As anyone who has sat through a school assembly knows, adult-led anti-drug initiatives can have a hard time connecting with teenagers. For Betty-Lou Kristy, who will be speaking on addiction to EDSS parents for the Waterloo Region Crime Prevention Council, the best way to reach skeptical minds is with firsthand knowledge.
“When somebody comes in who’s actually lived the life and experienced it, people pay a lot more attention to it,” said Kristy, who lost her son Pete Beattie to an overdose on prescription medication in 2001.
“For youth and emerging adults, that’s the key for them. They don’t want to be sold anything. They don’t want to be told what and what not to do. But when you come with just the reality – ‘Look, this is what’s happening out there’ – that seems to be a lot more effective.”
Kristy herself struggled with addiction to street drugs in earlier years, but she had no frame of reference for the substance abuse that claimed her 25-year-old son.
“It has completely changed the face of addiction,” she said of prescription medication. “Maybe in our day we could experiment and walk away. You don’t get to do that with opiates – the oxycontins, the hydromorphones, all of the pain medications. That’s the scary part – now the face of addiction goes from younger and younger right up to seniors.”
While these prescription drugs have their place, Kristy believes lack of education and understanding is a growing problem.
“Sometimes if your kid comes home with a really bad headache, and you’ve been given a prescription from your doctor for a pain medication, a parent might accidentally say, ‘Take one of these.’ You’ll start off with Percocet and oxycontin.”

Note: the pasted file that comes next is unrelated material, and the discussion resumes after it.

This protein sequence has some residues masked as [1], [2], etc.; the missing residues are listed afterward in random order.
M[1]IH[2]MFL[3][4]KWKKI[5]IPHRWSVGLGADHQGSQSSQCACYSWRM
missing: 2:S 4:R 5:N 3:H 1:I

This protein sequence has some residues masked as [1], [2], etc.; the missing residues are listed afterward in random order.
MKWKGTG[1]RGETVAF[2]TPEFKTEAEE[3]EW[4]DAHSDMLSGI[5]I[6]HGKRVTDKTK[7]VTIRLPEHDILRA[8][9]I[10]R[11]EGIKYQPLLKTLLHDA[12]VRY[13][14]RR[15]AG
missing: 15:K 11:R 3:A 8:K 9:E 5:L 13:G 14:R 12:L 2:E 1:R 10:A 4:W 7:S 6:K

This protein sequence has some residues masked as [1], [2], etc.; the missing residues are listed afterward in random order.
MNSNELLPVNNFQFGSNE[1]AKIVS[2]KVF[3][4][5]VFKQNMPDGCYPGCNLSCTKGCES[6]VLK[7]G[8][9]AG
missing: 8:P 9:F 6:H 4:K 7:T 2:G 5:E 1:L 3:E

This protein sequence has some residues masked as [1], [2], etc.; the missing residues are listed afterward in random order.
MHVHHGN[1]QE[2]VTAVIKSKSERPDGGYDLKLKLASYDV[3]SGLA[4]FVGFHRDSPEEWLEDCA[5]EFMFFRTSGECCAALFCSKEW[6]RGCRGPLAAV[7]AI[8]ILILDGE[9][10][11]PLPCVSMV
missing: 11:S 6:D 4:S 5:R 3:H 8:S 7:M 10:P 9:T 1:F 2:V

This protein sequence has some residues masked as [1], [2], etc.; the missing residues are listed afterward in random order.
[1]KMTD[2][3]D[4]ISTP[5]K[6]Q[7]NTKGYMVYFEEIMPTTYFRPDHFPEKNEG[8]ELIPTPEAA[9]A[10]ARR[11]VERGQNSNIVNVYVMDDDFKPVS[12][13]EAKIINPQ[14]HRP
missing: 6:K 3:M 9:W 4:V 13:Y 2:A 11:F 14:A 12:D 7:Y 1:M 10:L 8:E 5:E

Kristy will visit EDSS as part of “In the Mind’s Eye,” a two-month series of events across the region designed to make children and parents understand this new landscape, and possibly clear up misunderstandings.
“Some think that prescription medication is safe,” said Jessica Hutchison, community development and research coordinator for the crime prevention council. “If it’s not prescribed to you, it’s not safe for you.”
Other misconceptions abound, Hutchison noted. “I think also, the social acceptability of binge drinking is a really big problem, with our young people as well as with adults. It’s acceptable to get drunk, it’s acceptable to be trashed. I think that causes a lot of harm.”
By using guest speakers with experience, the program seeks to not only clear these misconceptions, but foster a better understanding of what addiction means to the addict.
“People are less forgiving of people who get stuck in addictions,” noted Kristy. “They seem to look at it as if it is a lifestyle choice, and it’s not. Addiction is an illness, and these young people are getting trapped just because they’re experimenting and they don’t have the knowledge.”
“Lots of kids tell us they want more education in the school system,” said Hutchison, “and not just from their phys-ed teacher, as well-intentioned as the phys-ed teacher is. They want to hear the real goods: what can happen to me?
“One-off events do not change people’s behavior,” Hutchison admitted, “but at least it gets the conversation started.”
Betty-Lou Kristy will speak to parents at EDSS on November 13 from 7-8:30 p.m. On November 26, former addict and dealer Rick Osborne will speak to parents and youth about his life and experiences 7-8:30 p.m. Other events taking place in Kitchener and Cambridge in October and November can be found at www.inthemindseye.ca.